There is general agreement that Zakat is not to be given to anyone who is fighting against Islam and Muslims; this is a point that does not need much elaboration. As for others who are non-combatant, and do not show enmity towards Islam and Muslims then medieval scholars differed as to whether such a person can be given Zakat.
Ibn al-Mundhir, in his influential work al-Ijma’, mentions the following:
وأجمعوا على أن الذمي لا يعطى من زكاة الأموال شيئا
They have consensus that the Dhimmi
is not to be given anything from Zakat of wealth.
Given the relation of this point of consensus, many scholars followed Ibn al-Mundhir stating that non-Muslims should not be given Zakat. It is important to note here that the same set of scholars who followed this opinion reiterated the necessity of using other non-Zakat funds for the welfare of non-Muslims.
Looking at Ibn al-Mundhir’s statement, and despite the frankness of his assertion, a cursory review of the literature on Zakat shows that in fact there are variant opinions on this topic.
In summary, there are four opinions on giving Zakat to non-Muslims:
– Opinion #1: Zakat cannot to be given to non-Muslims in any way shape or form, not even under the account of “those whose hearts are softened”.
- This opinion is the official position of the Hanafi school.
- Basis: Several reports that Umar refused to give Zakat to several people after Islam had become strong.
– Opinion #2: Zakat should only be given to non-Muslims under the account of “those whose hearts are softened”.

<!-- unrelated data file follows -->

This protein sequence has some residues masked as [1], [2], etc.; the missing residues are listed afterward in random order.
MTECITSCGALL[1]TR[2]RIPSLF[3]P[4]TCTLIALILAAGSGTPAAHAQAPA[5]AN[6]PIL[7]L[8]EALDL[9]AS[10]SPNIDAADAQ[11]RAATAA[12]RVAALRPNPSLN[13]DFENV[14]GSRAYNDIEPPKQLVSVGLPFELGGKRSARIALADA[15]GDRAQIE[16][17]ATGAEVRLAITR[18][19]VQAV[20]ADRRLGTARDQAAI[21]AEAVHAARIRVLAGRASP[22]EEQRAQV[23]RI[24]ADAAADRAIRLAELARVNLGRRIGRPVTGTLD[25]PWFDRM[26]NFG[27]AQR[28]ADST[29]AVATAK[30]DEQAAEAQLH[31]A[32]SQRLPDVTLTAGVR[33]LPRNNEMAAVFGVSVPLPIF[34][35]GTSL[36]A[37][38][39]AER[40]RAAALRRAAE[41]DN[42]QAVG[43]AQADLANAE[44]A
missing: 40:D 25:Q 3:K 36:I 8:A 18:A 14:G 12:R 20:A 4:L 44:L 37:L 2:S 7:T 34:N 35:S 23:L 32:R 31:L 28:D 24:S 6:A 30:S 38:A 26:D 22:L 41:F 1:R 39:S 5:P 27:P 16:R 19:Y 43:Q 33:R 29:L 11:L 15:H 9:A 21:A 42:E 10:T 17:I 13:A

- This is the official stance of the other 3 schools.
- Basis: Narrations exist where the Prophet gave non-Muslims Zakat to entice them to become Muslims.
– Opinion #3: That Zakat should only be given to non-Muslims in the absence of eligible Muslims.
- This was the opinion of Mujahid, the student of Ibn Abbas. 
- Basis: The hadith of Muadh states “..taken from their wealthy and given to their rich…”, poor non-Muslims being members of communities in which rich Muslim might live.
– Opinion #4: That Zakat may be given to any person fitting the description given in the verse of Zakat, regardless of whether this person be Muslim or non-Muslim.
- This was related from Umar, Jabir and Zufar (from the Hanafi school) and others.
- The generality of the verses on Zakat and charity, which do not in themselves specify one type of person over the other, and instead designate categories.
- Umar was asked about the verse “Charity is only for the destitute…” He said: “They are the disabled from the People of the Book”.
- Jabir ibn Zaid, the famous jurist from the Tabi’in, was asked “Where should be distribute our Zakat?” He replied: “To the destitute amongst Muslims and Dhimmis.” He then stated “God’s Messenger would distribute to the Dhimmis from both Zakat and al-Khumus”.
The fourth opinion fits not only the generality of the verse, but the broadest understanding possible of the hadith of Muadh, as well as fitting in with the explanation of Umar of the verse. It would seem that the unequivocal nature of Ibn al-Mundhir’s statement, as well as its precision, is highly debatable and due further research.
 – A dhimmi is a non-Muslim citizen of the Islamic state
 – Ibn abi Shaibah, Al-Musannaf, 3/177.
 – Ibn abi Shaibah, Al-Musannaf, 3/178.
 – Ibn abi Shaibah, Al-Musannaf, 3/178.
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1. Who has to pay Zakat?
Zakat is due on the wealth of any Muslim, young or old, male or female, that is held in savings for one calendar year and is more than the Nisab.
Example: If both you and your children have separate savings of 1000 dollars or more for one year, you must pay the Zakat on both accounts, not just yours. $25 for your savings, and $25 for your childs.
2. What forms of wealth are liable for Zakat?
The following are liable for Zakat: Continue reading